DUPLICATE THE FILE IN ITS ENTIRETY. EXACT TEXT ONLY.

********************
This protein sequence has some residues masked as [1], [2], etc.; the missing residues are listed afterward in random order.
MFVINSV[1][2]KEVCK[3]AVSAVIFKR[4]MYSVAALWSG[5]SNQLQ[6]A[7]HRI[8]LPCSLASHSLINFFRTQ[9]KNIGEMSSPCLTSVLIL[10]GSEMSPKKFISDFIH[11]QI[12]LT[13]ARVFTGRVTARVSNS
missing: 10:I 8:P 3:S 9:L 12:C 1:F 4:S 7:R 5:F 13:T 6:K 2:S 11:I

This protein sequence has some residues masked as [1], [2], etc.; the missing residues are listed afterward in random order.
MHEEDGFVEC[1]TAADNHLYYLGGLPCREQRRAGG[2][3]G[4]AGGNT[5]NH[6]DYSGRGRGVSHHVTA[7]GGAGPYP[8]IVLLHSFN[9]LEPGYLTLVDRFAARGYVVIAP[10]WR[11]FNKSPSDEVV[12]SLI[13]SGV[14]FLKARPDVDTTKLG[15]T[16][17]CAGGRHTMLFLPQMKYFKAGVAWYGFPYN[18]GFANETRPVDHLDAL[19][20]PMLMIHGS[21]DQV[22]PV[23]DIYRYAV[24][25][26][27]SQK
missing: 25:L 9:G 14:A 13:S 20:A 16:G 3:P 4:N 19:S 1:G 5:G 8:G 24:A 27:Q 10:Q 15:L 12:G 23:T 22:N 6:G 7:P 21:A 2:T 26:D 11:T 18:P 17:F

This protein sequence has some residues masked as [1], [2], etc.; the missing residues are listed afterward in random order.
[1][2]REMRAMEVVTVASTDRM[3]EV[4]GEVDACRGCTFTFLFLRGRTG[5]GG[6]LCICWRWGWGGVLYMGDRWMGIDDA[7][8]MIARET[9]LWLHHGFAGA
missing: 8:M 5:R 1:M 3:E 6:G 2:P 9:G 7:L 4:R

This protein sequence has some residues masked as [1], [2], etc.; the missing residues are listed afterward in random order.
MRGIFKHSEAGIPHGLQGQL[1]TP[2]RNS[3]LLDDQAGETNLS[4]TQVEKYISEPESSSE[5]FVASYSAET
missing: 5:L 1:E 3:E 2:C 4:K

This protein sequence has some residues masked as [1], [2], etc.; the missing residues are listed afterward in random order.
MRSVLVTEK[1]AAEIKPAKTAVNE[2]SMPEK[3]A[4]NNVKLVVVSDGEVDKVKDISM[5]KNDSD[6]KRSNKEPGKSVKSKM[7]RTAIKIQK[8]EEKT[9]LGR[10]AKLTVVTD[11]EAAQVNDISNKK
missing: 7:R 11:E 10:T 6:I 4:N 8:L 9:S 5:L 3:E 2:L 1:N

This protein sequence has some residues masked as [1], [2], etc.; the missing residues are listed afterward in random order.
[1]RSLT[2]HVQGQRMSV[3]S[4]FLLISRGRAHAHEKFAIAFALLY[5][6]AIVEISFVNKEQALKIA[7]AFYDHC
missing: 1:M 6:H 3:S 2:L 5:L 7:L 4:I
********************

This protein sequence has some residues masked as [1], [2], etc.; the missing residues are listed afterward in random order.
MFVINSV[1][2]KEVCK[3]AVSAVIFKR[4]MYSVAALWSG[5]SNQLQ[6]A[7]HRI[8]LPCSLASHSLINFFRTQ[9]KNIGEMSSPCLTSVLIL[10]GSEMSPKKFISDFIH[11]QI[12]LT[13]ARVFTGRVTARVSNS
missing: 10:I 8:P 3:S 9:L 12:C 1:F 4:S 7:R 5:F 13:T 6:K 2:S 11:I

This protein sequence has some residues masked as [1], [2], etc.; the missing residues are listed afterward in random order.
MHEEDGFVEC[1]TAADNHLYYLGGLPCREQRRAGG[2][3]G[4]AGGNT[5]NH[6]DYSGRGRGVSHHVTA[7]GGAGPYP[8]IVLLHSFN[9]LEPGYLTLVDRFAARGYVVIAP[10]WR[11]FNKSPSDEVV[12]SLI[13]SGV[14]FLKARPDVDTTKLG[15]T[16][17]CAGGRHTMLFLPQMKYFKAGVAWYGFPYN[18]GFANETRPVDHLDAL[19][20]PMLMIHGS[21]DQV[22]PV[23]DIYRYAV[24][25][26][27]SQK
missing: 25:L 9:G 14:A 13:S 20:A 16:G 3:P 4:N 19:S 1:G 5:G 8:G 24:A 27:Q 10:Q 15:L 12:G 23:T 22:N 6:G 7:P 21:A 2:T 26:D 11:T 18:P 17:F

This protein sequence has some residues masked as [1], [2], etc.; the missing residues are listed afterward in random order.
[1][2]REMRAMEVVTVASTDRM[3]EV[4]GEVDACRGCTFTFLFLRGRTG[5]GG[6]LCICWRWGWGGVLYMGDRWMGIDDA[7][8]MIARET[9]LWLHHGFAGA
missing: 8:M 5:R 1:M 3:E 6:G 2:P 9:G 7:L 4:R

This protein sequence has some residues masked as [1], [2], etc.; the missing residues are listed afterward in random order.
MRGIFKHSEAGIPHGLQGQL[1]TP[2]RNS[3]LLDDQAGETNLS[4]TQVEKYISEPESSSE[5]FVASYSAET
missing: 5:L 1:E 3:E 2:C 4:K

This protein sequence has some residues masked as [1], [2], etc.; the missing residues are listed afterward in random order.
MRSVLVTEK[1]AAEIKPAKTAVNE[2]SMPEK[3]A[4]NNVKLVVVSDGEVDKVKDISM[5]KNDSD[6]KRSNKEPGKSVKSKM[7]RTAIKIQK[8]EEKT[9]LGR[10]AKLTVVTD[11]EAAQVNDISNKK
missing: 7:R 11:E 10:T 6:I 4:N 8:L 9:S 5:L 3:E 2:L 1:N

This protein sequence has some residues masked as [1], [2], etc.; the missing residues are listed afterward in random order.
[1]RSLT[2]HVQGQRMSV[3]S[4]FLLISRGRAHAHEKFAIAFALLY[5][6]AIVEISFVNKEQALKIA[7]AFYDHC
missing: 1:M 6:H 3:S 2:L 5:L 7:L 4:I